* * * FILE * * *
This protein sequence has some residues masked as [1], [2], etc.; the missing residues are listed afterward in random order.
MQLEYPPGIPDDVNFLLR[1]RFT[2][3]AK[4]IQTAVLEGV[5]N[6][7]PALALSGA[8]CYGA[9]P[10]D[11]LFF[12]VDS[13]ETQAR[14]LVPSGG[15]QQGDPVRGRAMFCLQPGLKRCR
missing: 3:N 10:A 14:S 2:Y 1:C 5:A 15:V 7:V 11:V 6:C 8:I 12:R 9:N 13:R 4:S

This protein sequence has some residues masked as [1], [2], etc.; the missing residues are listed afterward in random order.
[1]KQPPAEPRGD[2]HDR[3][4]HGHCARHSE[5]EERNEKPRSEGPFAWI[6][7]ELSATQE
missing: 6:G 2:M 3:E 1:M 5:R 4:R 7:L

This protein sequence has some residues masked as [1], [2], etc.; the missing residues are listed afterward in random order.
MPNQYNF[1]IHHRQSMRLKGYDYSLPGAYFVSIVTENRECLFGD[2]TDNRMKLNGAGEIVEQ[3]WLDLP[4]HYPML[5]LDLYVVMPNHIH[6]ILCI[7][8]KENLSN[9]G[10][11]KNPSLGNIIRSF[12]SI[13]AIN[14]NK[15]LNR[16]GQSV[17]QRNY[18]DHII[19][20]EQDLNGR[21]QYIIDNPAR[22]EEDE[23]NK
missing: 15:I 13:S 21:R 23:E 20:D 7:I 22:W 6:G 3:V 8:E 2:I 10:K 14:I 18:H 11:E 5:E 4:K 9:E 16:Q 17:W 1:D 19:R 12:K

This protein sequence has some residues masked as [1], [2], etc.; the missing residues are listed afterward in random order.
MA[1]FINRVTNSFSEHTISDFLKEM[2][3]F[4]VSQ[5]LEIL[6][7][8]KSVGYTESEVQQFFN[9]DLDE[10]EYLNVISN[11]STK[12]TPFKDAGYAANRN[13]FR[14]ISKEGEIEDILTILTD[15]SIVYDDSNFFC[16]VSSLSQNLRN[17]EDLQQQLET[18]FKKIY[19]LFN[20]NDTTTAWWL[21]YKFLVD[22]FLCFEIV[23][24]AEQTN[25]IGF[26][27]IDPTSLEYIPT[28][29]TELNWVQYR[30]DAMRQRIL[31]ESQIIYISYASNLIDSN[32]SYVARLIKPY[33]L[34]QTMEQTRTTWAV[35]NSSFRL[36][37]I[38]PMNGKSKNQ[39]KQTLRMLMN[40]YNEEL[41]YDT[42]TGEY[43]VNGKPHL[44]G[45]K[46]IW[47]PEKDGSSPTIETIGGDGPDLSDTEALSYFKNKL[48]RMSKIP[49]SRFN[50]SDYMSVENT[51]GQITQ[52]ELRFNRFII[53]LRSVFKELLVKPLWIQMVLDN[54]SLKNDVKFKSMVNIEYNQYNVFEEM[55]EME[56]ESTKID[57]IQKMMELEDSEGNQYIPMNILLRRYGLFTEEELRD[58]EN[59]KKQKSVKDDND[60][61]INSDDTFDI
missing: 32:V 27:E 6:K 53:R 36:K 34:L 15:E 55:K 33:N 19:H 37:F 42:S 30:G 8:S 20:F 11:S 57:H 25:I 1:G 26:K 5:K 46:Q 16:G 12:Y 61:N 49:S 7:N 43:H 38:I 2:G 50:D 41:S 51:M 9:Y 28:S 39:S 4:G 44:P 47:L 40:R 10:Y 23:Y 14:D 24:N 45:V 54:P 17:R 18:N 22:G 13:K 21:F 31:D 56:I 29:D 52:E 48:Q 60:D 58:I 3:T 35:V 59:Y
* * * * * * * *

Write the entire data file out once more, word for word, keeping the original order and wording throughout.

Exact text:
This protein sequence has some residues masked as [1], [2], etc.; the missing residues are listed afterward in random order.
MQLEYPPGIPDDVNFLLR[1]RFT[2][3]AK[4]IQTAVLEGV[5]N[6][7]PALALSGA[8]CYGA[9]P[10]D[11]LFF[12]VDS[13]ETQAR[14]LVPSGG[15]QQGDPVRGRAMFCLQPGLKRCR
missing: 3:N 10:A 14:S 2:Y 1:C 5:A 15:V 7:V 11:V 6:C 8:I 12:R 9:N 13:R 4:S

This protein sequence has some residues masked as [1], [2], etc.; the missing residues are listed afterward in random order.
[1]KQPPAEPRGD[2]HDR[3][4]HGHCARHSE[5]EERNEKPRSEGPFAWI[6][7]ELSATQE
missing: 6:G 2:M 3:E 1:M 5:R 4:R 7:L

This protein sequence has some residues masked as [1], [2], etc.; the missing residues are listed afterward in random order.
MPNQYNF[1]IHHRQSMRLKGYDYSLPGAYFVSIVTENRECLFGD[2]TDNRMKLNGAGEIVEQ[3]WLDLP[4]HYPML[5]LDLYVVMPNHIH[6]ILCI[7][8]KENLSN[9]G[10][11]KNPSLGNIIRSF[12]SI[13]AIN[14]NK[15]LNR[16]GQSV[17]QRNY[18]DHII[19][20]EQDLNGR[21]QYIIDNPAR[22]EEDE[23]NK
missing: 15:I 13:S 21:R 23:E 20:D 7:I 22:W 6:G 3:V 8:E 2:I 10:K 14:I 18:H 11:E 5:E 4:K 9:E 16:Q 17:W 1:D 19:R 12:K

This protein sequence has some residues masked as [1], [2], etc.; the missing residues are listed afterward in random order.
MA[1]FINRVTNSFSEHTISDFLKEM[2][3]F[4]VSQ[5]LEIL[6][7][8]KSVGYTESEVQQFFN[9]DLDE[10]EYLNVISN[11]STK[12]TPFKDAGYAANRN[13]FR[14]ISKEGEIEDILTILTD[15]SIVYDDSNFFC[16]VSSLSQNLRN[17]EDLQQQLET[18]FKKIY[19]LFN[20]NDTTTAWWL[21]YKFLVD[22]FLCFEIV[23][24]AEQTN[25]IGF[26][27]IDPTSLEYIPT[28][29]TELNWVQYR[30]DAMRQRIL[31]ESQIIYISYASNLIDSN[32]SYVARLIKPY[33]L[34]QTMEQTRTTWAV[35]NSSFRL[36][37]I[38]PMNGKSKNQ[39]KQTLRMLMN[40]YNEEL[41]YDT[42]TGEY[43]VNGKPHL[44]G[45]K[46]IW[47]PEKDGSSPTIETIGGDGPDLSDTEALSYFKNKL[48]RMSKIP[49]SRFN[50]SDYMSVENT[51]GQITQ[52]ELRFNRFII[53]LRSVFKELLVKPLWIQMVLDN[54]SLKNDVKFKSMVNIEYNQYNVFEEM[55]EME[56]ESTKID[57]IQKMMELEDSEGNQYIPMNILLRRYGLFTEEELRD[58]EN[59]KKQKSVKDDND[60][61]INSDDTFDI
missing: 32:V 27:E 6:K 53:R 36:K 34:L 15:E 55:K 33:N 19:H 37:F 42:S 30:G 8:S 20:F 11:S 57:H 25:I 1:G 26:K 5:K 46:Q 16:G 12:Y 61:N 49:S 7:N 43:H 38:I 2:G 50:D 41:S 51:M 9:Y 28:S 39:S 4:G 44:P 47:L 40:R 10:Y 23:Y 14:D 24:N 45:V 54:P 17:R 18:N 22:G 13:K 21:F 31:D 56:I 29:D 52:E 48:Q 60:D 58:I 3:T 35:V 59:Y